My brothers and sisters in Christ,1
Today we celebrate our Lord’s baptism in the river Jordan, and we also remember and celebrate our own baptism.
Jesus is baptized today to help us understand what our own baptism means. St. John the Baptist baptized with water for repentance. The baptism that Jesus instituted — our baptism — is a baptism of the Holy Spirit and fire.
So Jesus is baptized to tell us who we are. To tell us what it means to be Catholics, to be Christians.
And the first reflection that we have to make is that this is our true identity, my dear brothers and sisters — to understand that our faith in Jesus Christ should be what defines who we are.
And no doubt it is a challenge for all of us because the world tends to give us its own definitions. The world tends to define us by our occupation, or by our status or our function in society.
The prophet Isaiah tell us, in today’s first reading, that the Lord comes to bring prisoners out of the dark dungeon.
And I was thinking that he’s really talking about the walls of selfishness that sometimes we build around ourselves. As we know, we can get all locked up inside ourselves, worrying about everything, totally focused only on our own plans, our own needs, our own cares.
But in Baptism, our Lord comes to break us out, to set us free. The prophet also says today: “I have grasped you by the hand.” And that he comes to “open the eyes of the blind.”
So my dear brothers and sisters, we always need to remember that before all else, we belong to Jesus. Before all else we are God’s children — his creation.
And understanding that, we feel the need to reach out to God. We need to take his hand and let him lift us up and lead us into the light. We really need to put our lives in his hands.
This is also the meaning of the beautiful moment in the Gospel today — when the heavens are opened, and the Spirit of God comes down like a dove, and there is a voice like thunder speaking, as we just heard in the reading of the Gospel:
“This is my beloved Son, with whom I am well pleased.”
This is who we are, my dear brothers and sisters. This our true identity. Adopted by the Father’s voice — we become beloved sons and daughters of God. So God claims us for his own when we were baptized.
So now, we can understand how the day of our baptism is the most important day of our lives. Because it makes us a new creation. As I said, God wants us to know that we are his beloved sons and daughters. That we are pleasing to him just the way we are.
Of course, God wants us to keep getting better. He wants us to keep growing in holiness and in love.
But just, if we stop for a moment and really ask for the grace to always remember that we are beloved sons and daughters of God! And that is our identity — who we are.
That will give us a lot of joy and peace, understanding that.
But also, we feel the urgency and the need to live in that love. To trust in God’s love. And as we all know, a way to do it — to really trust in God and understand the importance of our vocation — we need to grow in the knowledge and imitate of our Lord Jesus Christ.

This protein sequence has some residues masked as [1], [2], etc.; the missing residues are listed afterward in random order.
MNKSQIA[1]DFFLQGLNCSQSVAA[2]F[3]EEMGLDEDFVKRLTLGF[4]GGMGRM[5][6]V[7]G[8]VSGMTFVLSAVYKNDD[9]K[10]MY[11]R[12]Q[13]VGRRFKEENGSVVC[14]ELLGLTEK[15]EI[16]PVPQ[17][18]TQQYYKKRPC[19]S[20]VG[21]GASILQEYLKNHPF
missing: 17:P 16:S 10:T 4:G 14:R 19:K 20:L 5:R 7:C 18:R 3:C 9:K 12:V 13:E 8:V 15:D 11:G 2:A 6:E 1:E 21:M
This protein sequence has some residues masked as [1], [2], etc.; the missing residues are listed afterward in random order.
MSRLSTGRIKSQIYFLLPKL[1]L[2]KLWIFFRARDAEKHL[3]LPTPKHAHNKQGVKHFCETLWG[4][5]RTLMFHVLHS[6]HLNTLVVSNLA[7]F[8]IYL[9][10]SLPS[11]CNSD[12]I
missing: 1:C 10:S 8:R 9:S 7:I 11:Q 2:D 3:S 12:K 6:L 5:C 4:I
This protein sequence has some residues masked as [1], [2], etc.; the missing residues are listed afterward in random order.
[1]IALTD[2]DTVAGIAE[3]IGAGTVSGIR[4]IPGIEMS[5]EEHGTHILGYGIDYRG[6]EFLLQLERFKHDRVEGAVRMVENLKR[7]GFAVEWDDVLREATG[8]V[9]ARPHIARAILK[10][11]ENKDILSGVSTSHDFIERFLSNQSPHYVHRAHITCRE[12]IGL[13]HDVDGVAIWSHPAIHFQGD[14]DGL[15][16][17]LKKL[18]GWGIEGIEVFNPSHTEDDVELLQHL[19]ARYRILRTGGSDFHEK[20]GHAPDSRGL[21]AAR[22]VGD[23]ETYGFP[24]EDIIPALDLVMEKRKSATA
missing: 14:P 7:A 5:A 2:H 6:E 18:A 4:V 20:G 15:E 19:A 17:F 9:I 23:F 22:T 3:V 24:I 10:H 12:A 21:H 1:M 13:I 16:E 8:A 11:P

We need to know his life and try to imitate him as much as we can. So the point: that reading the Gospels makes a huge difference in our lives.
Because when we read and hear the scenes from his life as we read the Gospels, we need to picture ourselves in those scenes. In his humanity, Jesus lived for you and for me. What we see in his life should be like a mirror for us.
You know this past week, a number of bishops from Southern California were making a retreat. We make a retreat every year at the beginning of the new year. And I was reflecting on the beautiful, powerful image of the Trinity in today’s Gospel.
In our Gospel today, we have such a powerful image of the Trinity. We hear the Father speaking, we see the Spirt descending like a dove, and we see the Son receiving the Father’s love, and rising up out of the water to begin his mission in the world.
And in this scene, Jesus is showing us the beautiful reality that we now share in the very life of God. God is dwelling within us. Again, this should give us such joy, such peace.
And then we can reflect on how in baptism, the Father sends the Spirit of his Son into our hearts and so we can live in his presence always, as his children.2 Now, with the eyes of faith, we can see God working in every earthly reality — in people, in events, in everything that happens to us. We can live our whole life in his holy presence.
And remember, Jesus is the mirror. He is the one we want to be. And what we see him doing, we should be doing.
In the second reading of today’s Mass, in the Acts of the Apostles, we hear that:
[Jesus] went about doing good and healing …
for God was with him.
So my dear brothers and sisters, baptism gives us a mission. We share now in the life and mission of Jesus. Like Jesus we need to do good for other people, we need to be healers. Because we know that we have the presence of God in our lives and we want to share that with the people around us.
We are called to share this new life that God has given us with every person, we are called to help others see the presence of God in their lives.
So, my dear brothers and sisters, this week let us try to live with a new awareness that we are God’s children, and that he loves us with such a tender and gentle love.
Let’s try to keep in mind, in every moment, that in everything we do, God is with us! We are walking with the Son, guided by the Spirit, and we share in his mission of serving the Father and his beautiful plan for our salvation.
So as we begin this new year, may the Blessed Virgin Mary help us always to know our true identity as children of God and followers of her Son, our Lord Jesus Christ!